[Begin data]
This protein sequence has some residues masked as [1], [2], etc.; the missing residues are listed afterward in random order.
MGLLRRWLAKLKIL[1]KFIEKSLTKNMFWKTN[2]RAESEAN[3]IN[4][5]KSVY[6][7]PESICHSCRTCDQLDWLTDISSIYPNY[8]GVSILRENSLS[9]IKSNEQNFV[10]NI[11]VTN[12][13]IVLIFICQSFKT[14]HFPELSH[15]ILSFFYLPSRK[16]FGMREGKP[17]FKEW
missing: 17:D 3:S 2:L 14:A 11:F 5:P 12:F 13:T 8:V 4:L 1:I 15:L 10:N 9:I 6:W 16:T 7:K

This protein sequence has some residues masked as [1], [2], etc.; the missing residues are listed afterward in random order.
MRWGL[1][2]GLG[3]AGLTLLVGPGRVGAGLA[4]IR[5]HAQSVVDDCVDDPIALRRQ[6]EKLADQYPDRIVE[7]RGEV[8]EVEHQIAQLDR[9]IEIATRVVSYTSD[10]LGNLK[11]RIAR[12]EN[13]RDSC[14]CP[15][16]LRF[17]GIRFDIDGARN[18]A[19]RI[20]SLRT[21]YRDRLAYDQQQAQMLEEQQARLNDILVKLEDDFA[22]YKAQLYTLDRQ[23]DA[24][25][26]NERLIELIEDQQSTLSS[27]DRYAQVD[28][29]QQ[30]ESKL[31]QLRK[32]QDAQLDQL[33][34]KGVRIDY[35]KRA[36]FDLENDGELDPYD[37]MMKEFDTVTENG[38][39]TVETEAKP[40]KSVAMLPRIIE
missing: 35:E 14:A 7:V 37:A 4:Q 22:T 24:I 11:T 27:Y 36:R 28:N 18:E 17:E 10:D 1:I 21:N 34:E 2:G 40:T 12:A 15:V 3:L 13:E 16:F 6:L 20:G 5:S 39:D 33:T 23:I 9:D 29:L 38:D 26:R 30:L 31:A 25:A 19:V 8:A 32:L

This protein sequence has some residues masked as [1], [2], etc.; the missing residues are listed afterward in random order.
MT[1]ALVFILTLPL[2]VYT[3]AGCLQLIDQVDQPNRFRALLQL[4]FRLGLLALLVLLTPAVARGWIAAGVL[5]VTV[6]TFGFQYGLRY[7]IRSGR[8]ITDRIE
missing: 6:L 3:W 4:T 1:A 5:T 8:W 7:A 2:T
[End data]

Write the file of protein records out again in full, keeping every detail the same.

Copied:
This protein sequence has some residues masked as [1], [2], etc.; the missing residues are listed afterward in random order.
MGLLRRWLAKLKIL[1]KFIEKSLTKNMFWKTN[2]RAESEAN[3]IN[4][5]KSVY[6][7]PESICHSCRTCDQLDWLTDISSIYPNY[8]GVSILRENSLS[9]IKSNEQNFV[10]NI[11]VTN[12][13]IVLIFICQSFKT[14]HFPELSH[15]ILSFFYLPSRK[16]FGMREGKP[17]FKEW
missing: 17:D 3:S 2:L 14:A 11:F 5:P 12:F 13:T 8:V 4:L 1:I 15:L 10:N 9:I 6:W 16:T 7:K

This protein sequence has some residues masked as [1], [2], etc.; the missing residues are listed afterward in random order.
MRWGL[1][2]GLG[3]AGLTLLVGPGRVGAGLA[4]IR[5]HAQSVVDDCVDDPIALRRQ[6]EKLADQYPDRIVE[7]RGEV[8]EVEHQIAQLDR[9]IEIATRVVSYTSD[10]LGNLK[11]RIAR[12]EN[13]RDSC[14]CP[15][16]LRF[17]GIRFDIDGARN[18]A[19]RI[20]SLRT[21]YRDRLAYDQQQAQMLEEQQARLNDILVKLEDDFA[22]YKAQLYTLDRQ[23]DA[24][25][26]NERLIELIEDQQSTLSS[27]DRYAQVD[28][29]QQ[30]ESKL[31]QLRK[32]QDAQLDQL[33][34]KGVRIDY[35]KRA[36]FDLENDGELDPYD[37]MMKEFDTVTENG[38][39]TVETEAKP[40]KSVAMLPRIIE
missing: 35:E 14:A 7:V 37:A 4:Q 22:T 24:I 11:T 27:Y 36:R 28:N 18:E 17:E 10:D 1:I 21:N 34:E 2:G 40:T 12:A 15:V 3:L 13:E 16:F 6:L 20:G 5:S 39:D 33:T 23:I 9:D 29:L 38:D 26:R 30:L 31:A 25:A 19:V 8:A 32:L

This protein sequence has some residues masked as [1], [2], etc.; the missing residues are listed afterward in random order.
MT[1]ALVFILTLPL[2]VYT[3]AGCLQLIDQVDQPNRFRALLQL[4]FRLGLLALLVLLTPAVARGWIAAGVL[5]VTV[6]TFGFQYGLRY[7]IRSGR[8]ITDRIE
missing: 6:L 3:W 4:T 1:A 5:T 8:W 7:A 2:T